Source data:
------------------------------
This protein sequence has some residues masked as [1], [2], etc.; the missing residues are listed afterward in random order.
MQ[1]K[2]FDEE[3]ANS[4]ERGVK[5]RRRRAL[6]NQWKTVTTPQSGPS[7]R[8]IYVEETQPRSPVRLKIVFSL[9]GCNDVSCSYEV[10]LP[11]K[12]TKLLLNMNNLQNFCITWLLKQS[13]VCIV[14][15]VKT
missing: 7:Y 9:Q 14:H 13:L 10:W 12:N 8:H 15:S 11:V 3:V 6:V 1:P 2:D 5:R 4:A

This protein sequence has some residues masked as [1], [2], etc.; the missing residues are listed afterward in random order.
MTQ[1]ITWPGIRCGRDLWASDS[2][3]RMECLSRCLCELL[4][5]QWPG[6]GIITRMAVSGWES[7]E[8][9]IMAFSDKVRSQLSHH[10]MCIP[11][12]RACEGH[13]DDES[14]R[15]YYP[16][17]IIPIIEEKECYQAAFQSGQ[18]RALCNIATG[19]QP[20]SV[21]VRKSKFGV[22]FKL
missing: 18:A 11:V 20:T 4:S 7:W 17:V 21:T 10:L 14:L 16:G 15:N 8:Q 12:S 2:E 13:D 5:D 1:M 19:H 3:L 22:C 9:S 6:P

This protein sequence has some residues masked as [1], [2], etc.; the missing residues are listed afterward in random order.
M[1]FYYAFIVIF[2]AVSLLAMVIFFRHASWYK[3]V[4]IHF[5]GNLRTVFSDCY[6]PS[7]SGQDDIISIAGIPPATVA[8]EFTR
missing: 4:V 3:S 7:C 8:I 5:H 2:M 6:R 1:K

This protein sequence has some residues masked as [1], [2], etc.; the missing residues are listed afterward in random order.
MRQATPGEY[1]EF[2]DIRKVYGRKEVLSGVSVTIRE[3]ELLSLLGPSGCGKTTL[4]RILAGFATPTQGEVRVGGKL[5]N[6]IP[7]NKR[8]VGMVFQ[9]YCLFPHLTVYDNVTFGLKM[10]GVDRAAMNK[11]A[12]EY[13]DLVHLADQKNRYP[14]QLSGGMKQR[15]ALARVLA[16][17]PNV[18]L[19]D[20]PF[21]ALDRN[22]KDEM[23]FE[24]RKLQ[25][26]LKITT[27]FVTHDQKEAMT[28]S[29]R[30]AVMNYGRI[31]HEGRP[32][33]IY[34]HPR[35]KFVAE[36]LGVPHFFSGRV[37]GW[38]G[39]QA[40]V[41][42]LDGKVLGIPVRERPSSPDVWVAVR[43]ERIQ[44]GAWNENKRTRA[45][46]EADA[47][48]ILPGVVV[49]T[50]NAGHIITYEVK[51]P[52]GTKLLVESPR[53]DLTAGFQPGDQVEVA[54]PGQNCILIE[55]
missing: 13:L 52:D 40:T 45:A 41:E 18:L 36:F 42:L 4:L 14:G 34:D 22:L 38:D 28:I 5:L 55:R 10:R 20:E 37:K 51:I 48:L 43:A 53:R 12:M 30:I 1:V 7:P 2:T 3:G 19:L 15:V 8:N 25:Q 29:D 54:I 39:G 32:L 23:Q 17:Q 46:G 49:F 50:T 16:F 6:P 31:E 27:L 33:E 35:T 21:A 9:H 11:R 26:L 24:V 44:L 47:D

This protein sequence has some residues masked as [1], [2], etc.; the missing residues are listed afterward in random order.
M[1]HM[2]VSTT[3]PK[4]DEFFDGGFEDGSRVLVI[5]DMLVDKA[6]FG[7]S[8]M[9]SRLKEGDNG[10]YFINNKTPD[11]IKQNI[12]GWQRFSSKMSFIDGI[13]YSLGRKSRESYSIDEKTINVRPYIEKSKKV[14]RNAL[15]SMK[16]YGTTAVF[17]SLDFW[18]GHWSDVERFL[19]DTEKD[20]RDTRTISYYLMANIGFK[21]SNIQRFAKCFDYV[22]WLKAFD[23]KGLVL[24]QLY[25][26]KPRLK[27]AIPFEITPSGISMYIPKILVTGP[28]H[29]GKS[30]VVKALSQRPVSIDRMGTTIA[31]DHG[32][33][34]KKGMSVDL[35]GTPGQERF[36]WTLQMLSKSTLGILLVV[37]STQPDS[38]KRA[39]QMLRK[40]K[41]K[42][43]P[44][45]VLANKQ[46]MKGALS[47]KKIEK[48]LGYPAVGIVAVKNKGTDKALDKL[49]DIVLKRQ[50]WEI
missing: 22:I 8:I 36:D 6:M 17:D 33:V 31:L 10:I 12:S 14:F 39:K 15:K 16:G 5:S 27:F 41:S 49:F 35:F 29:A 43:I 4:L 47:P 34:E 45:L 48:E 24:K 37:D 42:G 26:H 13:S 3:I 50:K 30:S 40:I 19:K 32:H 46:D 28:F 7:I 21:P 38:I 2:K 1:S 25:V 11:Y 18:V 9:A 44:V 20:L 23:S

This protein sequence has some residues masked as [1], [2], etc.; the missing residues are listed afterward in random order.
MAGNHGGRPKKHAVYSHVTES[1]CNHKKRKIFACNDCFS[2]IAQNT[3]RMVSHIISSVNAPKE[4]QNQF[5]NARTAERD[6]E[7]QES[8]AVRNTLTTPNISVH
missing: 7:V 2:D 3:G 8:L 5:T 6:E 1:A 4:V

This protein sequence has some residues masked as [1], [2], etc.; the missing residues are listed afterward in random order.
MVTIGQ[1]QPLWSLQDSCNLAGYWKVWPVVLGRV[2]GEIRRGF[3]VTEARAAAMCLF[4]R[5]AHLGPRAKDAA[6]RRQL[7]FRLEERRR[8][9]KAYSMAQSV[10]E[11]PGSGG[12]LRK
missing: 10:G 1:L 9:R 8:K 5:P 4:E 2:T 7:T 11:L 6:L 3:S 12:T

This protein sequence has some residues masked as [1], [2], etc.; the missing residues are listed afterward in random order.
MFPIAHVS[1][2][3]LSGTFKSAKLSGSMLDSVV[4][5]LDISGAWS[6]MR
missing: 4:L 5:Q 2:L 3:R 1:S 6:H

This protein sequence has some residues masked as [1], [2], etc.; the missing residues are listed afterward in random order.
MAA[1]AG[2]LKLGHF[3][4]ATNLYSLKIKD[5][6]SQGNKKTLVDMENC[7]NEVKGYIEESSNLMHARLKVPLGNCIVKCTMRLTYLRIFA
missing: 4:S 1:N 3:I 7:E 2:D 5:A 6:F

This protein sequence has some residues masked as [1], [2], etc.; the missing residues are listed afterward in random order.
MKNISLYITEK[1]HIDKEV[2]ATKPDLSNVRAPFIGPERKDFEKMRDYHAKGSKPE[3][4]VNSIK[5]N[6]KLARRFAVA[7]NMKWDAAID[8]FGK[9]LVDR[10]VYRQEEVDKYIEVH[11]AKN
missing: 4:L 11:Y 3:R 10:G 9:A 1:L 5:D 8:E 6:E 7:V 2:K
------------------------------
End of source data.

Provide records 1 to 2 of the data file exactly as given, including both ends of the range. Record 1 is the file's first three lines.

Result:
This protein sequence has some residues masked as [1], [2], etc.; the missing residues are listed afterward in random order.
MQ[1]K[2]FDEE[3]ANS[4]ERGVK[5]RRRRAL[6]NQWKTVTTPQSGPS[7]R[8]IYVEETQPRSPVRLKIVFSL[9]GCNDVSCSYEV[10]LP[11]K[12]TKLLLNMNNLQNFCITWLLKQS[13]VCIV[14][15]VKT
missing: 7:Y 9:Q 14:H 13:L 10:W 12:N 8:H 15:S 11:V 3:V 6:V 1:P 2:D 5:R 4:A

This protein sequence has some residues masked as [1], [2], etc.; the missing residues are listed afterward in random order.
MTQ[1]ITWPGIRCGRDLWASDS[2][3]RMECLSRCLCELL[4][5]QWPG[6]GIITRMAVSGWES[7]E[8][9]IMAFSDKVRSQLSHH[10]MCIP[11][12]RACEGH[13]DDES[14]R[15]YYP[16][17]IIPIIEEKECYQAAFQSGQ[18]RALCNIATG[19]QP[20]SV[21]VRKSKFGV[22]FKL
missing: 18:A 11:V 20:T 4:S 7:W 17:V 21:T 10:L 14:L 16:G 15:N 8:Q 12:S 2:E 13:D 5:D 1:M 19:H 3:L 22:C 9:S 6:P